Immediately upon reading the title of this spiritual exercise, it is likely that a good portion of my audience and readers has misunderstandings. This is due to a very simple challenge that plagues all spiritual discourse and all wisdom. While wisdom has a universal quality to it, we need to understand sound teaching and proverbs in their proper context.
I have often taught that if the devil can quote scripture as he does when Jesus is lead into the desert, than he can quote the saints and he can quote Church teaching. The devil takes the wisdom that the Church has to offer us and he distorts and confuses the minds of believers. The hallmark of true integration of spiritual wisdom is that it leads to greater freedom.
Within this context, pain and suffering is the best teacher.
This teaching is difficult to understand, but if one freely embraces it, they soon find that the enemy is thwarted and that what appears to the world to be the occasion for despair is actually the highest moment of glory.
We know the scriptures that point to this truth. Our Lord clearly says, “Whoever wishes to come after me must deny himself, take up his cross, and follow me (Matthew 16:24-25).” I do not wish to go into detail about all the possible scriptural references that relate to my point, but I believe it suffices to say that our Lord clearly points to the great advantage that can be had from suffering. Traditionally, this is called redemptive suffering, and the saints have spoken of this at length.
So, back to my point. Your pain and your suffering is the greatest of teachers.
To carefully understand how suffering is a catalyst for growth, we must understand that not all suffering is the same, and there are some forms of suffering we should avoid. For example, there is a suffering that is the result of bad choices and immorality. St. Thomas Aquinas teaches that such suffering is in fact a just punishment due to sin. In fact, he argues that being punished for our sins in this life is a great act of mercy because it leads to repentance.
Needless to say, you should try and avoid committing sins and making bad decisions.
Then there is the suffering that arises due to circumstances beyond our control. Strictly speaking, such suffering is directly connected with the experience of evil. We experience evil in the world and this evil has its source in either our free will, as in the case of moral evil, or in terms of the effects of original sin, as with physical evil such as natural disasters and physical ailments.
In terms of this form of suffering, we can turn to the text of St. Paul where the Holy Spirit teaches the Apostle to proclaim, “We know that all things work for good for those who love God (Romans 8:28).” Aquinas explains this quite beautifully when he explains that there is a hierarchy of goods. The highest goods are those that relate to our spiritual life, most prominent being our salvation. In this regards, God never withholds what is needed for our salvation for those who seek him with sincerity of heart, but he does deprive us of lower goods for the sake of the higher goods.
Simply put, God may allow you to become sick with cancer in order to prepare you for greater goods than your physical well being. He may even allow you to suffer and die, as in fact did our Lord Jesus Christ, so that something greater might unfold in your family and in your own personal life.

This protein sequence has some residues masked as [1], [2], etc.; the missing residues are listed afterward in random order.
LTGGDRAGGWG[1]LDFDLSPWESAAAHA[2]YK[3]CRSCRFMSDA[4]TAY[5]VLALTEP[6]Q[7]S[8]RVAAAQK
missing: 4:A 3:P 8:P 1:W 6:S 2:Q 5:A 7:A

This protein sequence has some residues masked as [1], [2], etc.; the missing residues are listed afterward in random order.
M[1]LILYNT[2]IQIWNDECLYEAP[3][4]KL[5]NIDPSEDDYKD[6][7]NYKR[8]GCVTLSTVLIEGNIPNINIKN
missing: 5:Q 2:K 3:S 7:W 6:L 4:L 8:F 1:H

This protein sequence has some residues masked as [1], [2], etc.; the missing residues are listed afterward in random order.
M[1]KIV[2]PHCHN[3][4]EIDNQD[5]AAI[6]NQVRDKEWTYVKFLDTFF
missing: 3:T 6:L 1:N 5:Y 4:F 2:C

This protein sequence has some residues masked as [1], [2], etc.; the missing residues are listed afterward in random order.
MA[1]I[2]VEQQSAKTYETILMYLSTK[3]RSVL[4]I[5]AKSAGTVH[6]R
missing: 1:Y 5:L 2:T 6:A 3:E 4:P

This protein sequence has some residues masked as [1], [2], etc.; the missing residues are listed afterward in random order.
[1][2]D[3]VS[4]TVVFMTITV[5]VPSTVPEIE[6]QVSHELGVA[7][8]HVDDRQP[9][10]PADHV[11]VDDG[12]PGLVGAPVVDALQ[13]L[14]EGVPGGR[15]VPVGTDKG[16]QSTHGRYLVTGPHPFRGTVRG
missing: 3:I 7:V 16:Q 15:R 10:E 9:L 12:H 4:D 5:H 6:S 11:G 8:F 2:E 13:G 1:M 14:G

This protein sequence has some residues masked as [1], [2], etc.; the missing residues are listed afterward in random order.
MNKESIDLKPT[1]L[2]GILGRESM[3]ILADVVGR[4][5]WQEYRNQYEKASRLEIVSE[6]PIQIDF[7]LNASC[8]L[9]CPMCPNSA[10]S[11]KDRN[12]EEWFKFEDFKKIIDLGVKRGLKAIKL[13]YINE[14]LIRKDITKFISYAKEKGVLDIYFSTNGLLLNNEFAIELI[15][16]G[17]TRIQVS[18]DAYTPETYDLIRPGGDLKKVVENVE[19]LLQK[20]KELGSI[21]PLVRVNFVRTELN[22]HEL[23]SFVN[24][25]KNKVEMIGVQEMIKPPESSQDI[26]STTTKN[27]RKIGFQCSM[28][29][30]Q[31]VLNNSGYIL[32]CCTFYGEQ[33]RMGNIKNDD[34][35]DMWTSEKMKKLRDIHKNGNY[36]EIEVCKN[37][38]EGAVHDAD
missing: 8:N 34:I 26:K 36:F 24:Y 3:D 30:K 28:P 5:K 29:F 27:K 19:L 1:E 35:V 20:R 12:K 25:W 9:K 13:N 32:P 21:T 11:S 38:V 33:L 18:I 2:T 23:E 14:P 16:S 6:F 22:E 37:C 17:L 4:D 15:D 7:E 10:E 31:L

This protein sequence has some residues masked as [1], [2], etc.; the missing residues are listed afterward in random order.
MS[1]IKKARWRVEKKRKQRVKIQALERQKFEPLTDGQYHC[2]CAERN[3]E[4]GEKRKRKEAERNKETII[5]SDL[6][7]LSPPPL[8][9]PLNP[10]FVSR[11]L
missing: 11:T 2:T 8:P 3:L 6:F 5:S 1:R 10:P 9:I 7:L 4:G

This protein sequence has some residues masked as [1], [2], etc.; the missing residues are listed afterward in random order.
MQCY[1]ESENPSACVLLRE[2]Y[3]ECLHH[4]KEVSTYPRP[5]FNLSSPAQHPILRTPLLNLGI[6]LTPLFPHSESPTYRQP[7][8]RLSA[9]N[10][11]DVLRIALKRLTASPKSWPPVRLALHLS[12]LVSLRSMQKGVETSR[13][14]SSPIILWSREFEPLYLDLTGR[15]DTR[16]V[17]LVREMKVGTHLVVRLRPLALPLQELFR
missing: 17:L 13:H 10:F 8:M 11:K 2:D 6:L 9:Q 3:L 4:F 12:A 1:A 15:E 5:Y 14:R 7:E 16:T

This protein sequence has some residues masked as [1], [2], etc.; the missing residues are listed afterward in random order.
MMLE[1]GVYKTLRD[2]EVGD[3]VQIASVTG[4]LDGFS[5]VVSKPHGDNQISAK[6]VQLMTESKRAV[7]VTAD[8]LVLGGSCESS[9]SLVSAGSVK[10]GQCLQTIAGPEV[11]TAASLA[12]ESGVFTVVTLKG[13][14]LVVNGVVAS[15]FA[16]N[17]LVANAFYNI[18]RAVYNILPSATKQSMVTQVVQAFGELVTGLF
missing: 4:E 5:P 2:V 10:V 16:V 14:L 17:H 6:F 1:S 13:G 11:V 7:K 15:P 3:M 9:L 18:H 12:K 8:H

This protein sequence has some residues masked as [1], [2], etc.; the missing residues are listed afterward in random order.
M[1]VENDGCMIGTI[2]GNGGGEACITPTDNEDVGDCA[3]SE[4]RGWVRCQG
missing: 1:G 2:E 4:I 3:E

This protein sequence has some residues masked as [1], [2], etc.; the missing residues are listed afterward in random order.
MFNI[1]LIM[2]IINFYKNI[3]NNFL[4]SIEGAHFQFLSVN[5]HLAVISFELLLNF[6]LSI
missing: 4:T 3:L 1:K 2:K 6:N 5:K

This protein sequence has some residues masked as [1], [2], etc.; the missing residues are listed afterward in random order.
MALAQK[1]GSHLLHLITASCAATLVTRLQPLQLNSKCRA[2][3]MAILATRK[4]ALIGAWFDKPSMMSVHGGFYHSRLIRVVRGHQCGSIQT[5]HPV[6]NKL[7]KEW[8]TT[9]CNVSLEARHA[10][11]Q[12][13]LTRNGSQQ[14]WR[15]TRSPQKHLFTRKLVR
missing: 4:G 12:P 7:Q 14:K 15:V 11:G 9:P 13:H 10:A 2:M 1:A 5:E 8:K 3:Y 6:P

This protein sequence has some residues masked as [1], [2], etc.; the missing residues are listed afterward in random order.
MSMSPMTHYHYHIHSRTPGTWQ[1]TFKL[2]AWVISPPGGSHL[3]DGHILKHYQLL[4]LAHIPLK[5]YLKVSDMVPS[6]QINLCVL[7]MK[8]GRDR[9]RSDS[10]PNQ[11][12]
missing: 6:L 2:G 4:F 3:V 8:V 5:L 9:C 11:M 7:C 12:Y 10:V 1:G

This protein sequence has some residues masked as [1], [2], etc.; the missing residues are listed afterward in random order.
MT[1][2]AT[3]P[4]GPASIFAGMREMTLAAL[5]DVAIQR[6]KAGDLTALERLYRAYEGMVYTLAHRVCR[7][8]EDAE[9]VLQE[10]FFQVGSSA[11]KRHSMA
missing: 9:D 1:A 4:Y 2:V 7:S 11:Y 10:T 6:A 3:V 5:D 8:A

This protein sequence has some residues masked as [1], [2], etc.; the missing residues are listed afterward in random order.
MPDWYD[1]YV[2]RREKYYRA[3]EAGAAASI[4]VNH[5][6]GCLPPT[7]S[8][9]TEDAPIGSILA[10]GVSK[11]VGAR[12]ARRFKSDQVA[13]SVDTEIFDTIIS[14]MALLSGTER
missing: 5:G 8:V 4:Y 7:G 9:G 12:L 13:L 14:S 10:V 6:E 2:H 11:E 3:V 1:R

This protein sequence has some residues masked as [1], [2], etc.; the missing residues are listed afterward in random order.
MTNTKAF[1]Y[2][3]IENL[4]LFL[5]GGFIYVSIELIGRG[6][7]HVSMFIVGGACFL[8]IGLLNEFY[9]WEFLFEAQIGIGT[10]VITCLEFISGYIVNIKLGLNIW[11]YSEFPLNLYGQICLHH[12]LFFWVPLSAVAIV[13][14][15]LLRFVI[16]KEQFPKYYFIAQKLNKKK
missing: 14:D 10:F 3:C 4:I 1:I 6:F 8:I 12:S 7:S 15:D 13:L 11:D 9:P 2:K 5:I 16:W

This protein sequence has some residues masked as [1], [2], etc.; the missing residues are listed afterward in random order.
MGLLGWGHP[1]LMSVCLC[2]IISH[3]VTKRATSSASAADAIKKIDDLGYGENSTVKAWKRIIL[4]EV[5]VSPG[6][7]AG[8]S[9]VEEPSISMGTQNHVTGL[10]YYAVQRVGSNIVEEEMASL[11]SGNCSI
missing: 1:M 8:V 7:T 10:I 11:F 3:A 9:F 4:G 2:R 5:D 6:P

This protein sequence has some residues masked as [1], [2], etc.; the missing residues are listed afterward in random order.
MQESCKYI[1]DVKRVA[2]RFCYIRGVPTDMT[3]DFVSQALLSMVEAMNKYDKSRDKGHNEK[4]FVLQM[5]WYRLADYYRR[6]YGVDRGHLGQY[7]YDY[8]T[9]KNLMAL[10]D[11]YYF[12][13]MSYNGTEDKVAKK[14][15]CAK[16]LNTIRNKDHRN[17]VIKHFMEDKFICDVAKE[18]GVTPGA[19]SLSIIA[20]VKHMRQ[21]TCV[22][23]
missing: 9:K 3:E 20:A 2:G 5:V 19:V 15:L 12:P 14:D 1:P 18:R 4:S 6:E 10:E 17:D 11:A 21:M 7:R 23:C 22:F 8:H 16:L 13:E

Likewise, we can lose money, status, power, and suffer all manner of physical and emotional duress so that our love might be purified.
Think of the humble Job who in the midst of affliction cried out, “The LORD gave and the LORD has taken away; blessed be the name of the LORD (Job 1:21).” If you embrace such an attitude in the face of adversity, you will soon find that your name will be written among the greatest of saints in the book of life. Such a disposition is truly remarkable and the possession of so few.
With that being said, there is yet still a greater potential that lies just beyond the grasp of that which is ordinary. There is a suffering that we can actively desire and actively seek which leads us to greater glory than most people are capable of understanding. This suffering is a mysterious participation in the abandonment of the Cross, a sharing in the sufferings of Christ crucified.
Physically, this has been manifested in the stigmata given to saints such as Padre Pio and Francis of Assisi. However, as with most things in the spiritual life, that which is external is always inferior to that which is interior. While our Lord gives the grace of the external marks of his passion to some saints for the edification and sanctification of many, he gives the grace of such participation to all his saints interiorly for there are no other means by which we ascend to God’s glory.
This is essence of the science of the saints which was professed by St. John of the Cross and others. St. Ignatius gives a meditation in a similar vein on the three degrees of humility, and he accounts it the highest form of humility to desire to share in the sufferings of Christ.
St. Ignatius presents this as examination of conscience whereby we can discern, are we on the first degree of humility, the second, or the third.
So in conclusion, I ask you, do you wish to share in the sufferings of Christ? Would you be willing to lose everything to be counted among the greatest in the kingdom of God?